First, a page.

5 Common Mistakes to Avoid When Starting a Small Business


Starting a business comes with its risks. Even though running a business is a lifelong goal for many, everyone makes mistakes when they’re starting out.

With anything new, it’s only natural to make errors and oversights. Yet, too many mistakes can ruin a small business. This list identifies solutions to some of the common mistakes that small business owners make so that you can avoid them, and start your business off on the right foot.

1. Make a business plan

A business plan is the first step in starting any business. It functions as a roadmap, detailing how your business will operate, make money, and sustain future growth.

It’s also going to be an essential thing to have if you want to pitch your small business to investors— they’ll want to see that you have a detailed understanding of your company and the market you operate in.

If you already have a clear business idea and know your market, then coming up with a business plan should be pretty simple. If you’re still trying to get a deeper grasp on how your company fits into the larger market, then a business plan can function as a great tool that helps you develop your idea and get organized. Either way, there are plenty of free guides and resources online that teach you how to write up a business plan.

2. Do market research

Before starting your small business, you’ll want to conduct market research in order to understand the competition and identify your target market. Look at what other people like and dislike about competing companies in your industry, and determine what your own company’s strengths and weaknesses are.

Also, whatever the product or service that you offer is, you want to test it before offering it to the general public. If you plan on introducing a new line of craft beer, for example, you should give out samples to friends, trusted colleagues, or a small group first, and ask for honest feedback so that you can hone the quality of it before bottling it and putting it on shelves.

3. Budget for marketing

No matter what you do, marketing is important. Without some kind of marketing, how will people know who you are, what you do, and why they should buy from you?

When creating the initial budget for your small business, include money for marketing purposes. This means setting aside money to create (or hiring someone to create) a website, run advertisements, and pay for other marketing materials.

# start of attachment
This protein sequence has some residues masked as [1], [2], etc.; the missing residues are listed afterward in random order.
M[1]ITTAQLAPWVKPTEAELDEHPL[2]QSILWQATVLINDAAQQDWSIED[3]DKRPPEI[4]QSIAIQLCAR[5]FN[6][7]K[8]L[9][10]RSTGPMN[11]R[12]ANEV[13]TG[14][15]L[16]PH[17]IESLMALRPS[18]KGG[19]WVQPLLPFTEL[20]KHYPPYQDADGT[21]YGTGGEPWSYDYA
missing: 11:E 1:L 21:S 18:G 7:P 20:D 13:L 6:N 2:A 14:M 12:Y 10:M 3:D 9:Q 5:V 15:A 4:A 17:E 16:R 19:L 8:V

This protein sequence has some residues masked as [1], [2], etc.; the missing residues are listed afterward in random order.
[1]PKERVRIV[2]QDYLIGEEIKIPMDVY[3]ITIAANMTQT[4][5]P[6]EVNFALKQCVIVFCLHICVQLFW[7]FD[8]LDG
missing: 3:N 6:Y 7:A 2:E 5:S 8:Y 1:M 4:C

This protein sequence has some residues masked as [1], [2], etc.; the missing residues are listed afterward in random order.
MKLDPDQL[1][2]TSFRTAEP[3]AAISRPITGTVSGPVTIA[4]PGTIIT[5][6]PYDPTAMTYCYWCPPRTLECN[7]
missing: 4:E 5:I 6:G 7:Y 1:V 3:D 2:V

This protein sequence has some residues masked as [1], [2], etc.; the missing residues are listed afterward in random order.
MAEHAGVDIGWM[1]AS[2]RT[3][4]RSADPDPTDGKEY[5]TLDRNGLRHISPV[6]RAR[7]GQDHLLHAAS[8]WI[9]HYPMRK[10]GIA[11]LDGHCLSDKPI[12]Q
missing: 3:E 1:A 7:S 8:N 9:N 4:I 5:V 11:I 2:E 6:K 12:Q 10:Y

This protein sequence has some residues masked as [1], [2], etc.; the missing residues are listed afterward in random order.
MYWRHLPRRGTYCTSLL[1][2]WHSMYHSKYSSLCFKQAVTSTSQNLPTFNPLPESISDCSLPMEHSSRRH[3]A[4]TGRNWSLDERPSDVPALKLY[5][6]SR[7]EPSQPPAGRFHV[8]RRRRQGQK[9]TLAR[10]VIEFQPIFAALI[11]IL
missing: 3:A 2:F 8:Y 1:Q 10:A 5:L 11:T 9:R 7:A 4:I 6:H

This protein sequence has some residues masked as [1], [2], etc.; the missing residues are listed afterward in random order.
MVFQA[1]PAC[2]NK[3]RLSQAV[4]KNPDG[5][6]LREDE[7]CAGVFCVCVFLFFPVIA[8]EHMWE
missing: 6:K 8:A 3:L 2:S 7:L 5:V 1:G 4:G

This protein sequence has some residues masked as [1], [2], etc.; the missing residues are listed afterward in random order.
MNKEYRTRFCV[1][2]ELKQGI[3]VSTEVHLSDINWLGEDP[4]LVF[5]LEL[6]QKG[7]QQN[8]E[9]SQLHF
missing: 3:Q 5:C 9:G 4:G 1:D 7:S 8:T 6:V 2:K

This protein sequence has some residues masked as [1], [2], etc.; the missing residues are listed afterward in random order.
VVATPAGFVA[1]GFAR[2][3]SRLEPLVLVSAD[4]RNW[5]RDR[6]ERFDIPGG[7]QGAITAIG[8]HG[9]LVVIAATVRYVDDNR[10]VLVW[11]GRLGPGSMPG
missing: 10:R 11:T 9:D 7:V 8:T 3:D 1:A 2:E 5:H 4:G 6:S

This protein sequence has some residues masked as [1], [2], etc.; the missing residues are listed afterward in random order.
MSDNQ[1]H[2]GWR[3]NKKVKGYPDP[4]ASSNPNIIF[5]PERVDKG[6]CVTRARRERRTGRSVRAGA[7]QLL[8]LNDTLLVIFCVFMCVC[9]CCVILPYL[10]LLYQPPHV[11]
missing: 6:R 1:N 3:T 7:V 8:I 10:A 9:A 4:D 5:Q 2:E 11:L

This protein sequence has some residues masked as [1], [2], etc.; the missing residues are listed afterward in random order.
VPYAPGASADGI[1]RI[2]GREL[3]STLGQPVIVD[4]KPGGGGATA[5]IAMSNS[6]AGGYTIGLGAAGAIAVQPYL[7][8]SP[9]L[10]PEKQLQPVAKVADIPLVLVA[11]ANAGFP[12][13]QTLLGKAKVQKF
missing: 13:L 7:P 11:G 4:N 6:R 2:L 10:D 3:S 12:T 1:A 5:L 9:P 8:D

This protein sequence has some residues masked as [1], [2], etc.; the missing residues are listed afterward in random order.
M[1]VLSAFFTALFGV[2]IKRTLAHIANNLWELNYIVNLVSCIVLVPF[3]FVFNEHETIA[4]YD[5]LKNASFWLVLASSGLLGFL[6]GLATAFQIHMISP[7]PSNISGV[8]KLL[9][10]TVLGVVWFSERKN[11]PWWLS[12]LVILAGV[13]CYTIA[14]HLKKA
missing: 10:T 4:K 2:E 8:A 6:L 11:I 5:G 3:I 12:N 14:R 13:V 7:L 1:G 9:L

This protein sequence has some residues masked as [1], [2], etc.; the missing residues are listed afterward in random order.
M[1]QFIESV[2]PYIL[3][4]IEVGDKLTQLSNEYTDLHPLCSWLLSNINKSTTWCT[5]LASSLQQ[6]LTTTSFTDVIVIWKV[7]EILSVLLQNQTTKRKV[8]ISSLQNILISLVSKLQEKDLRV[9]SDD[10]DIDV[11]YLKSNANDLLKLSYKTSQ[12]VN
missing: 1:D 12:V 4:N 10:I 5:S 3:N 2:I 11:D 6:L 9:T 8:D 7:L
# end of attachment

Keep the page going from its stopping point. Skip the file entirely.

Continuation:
To most efficiently use your money, fold a marketing strategy into your business plan. A marketing strategy will identify your company’s unique selling proposition, your pricing plan, the methods you will employ to gain customers, and how much you expect to spend on marketing campaigns.

4. Determine reasonable prices

In terms of pricing, the mistake a lot of small businesses make when starting out is not setting a price that’s too high, but one that’s too low. Many new entrepreneurs either undervalue what they offer or hope to attract customers by offering a low price.

However, as a small business, attracting customers with low prices is usually not a very sustainable strategy. Instead, you should realistically assess what your product or service is worth by taking a look at local competitors and the going rates in the industry at large.

Another way to help determine price is by looking at your own projected sales and setting a price that will net you a reasonable profit margin going forward.

5. Build a solid team

As an entrepreneur, your small business may just start out with yourself. But over time, as your company grows, you might find it necessary to bring new people onboard. These could be full- or part-time employees, or even freelancers.

Whatever the size of your team, make sure you surround yourself with smart, dependable people who you can rely on. Interview candidates, screen them (ask for references, run a background check for employment purposes, etc.), and only hire who you need.

When starting a small business, you shouldn’t back down from failure. At the same time, don’t make the same mistakes that so many other small businesses do. Keeping these common mistakes in mind will help you stay organized, productive, and, above all, profitable.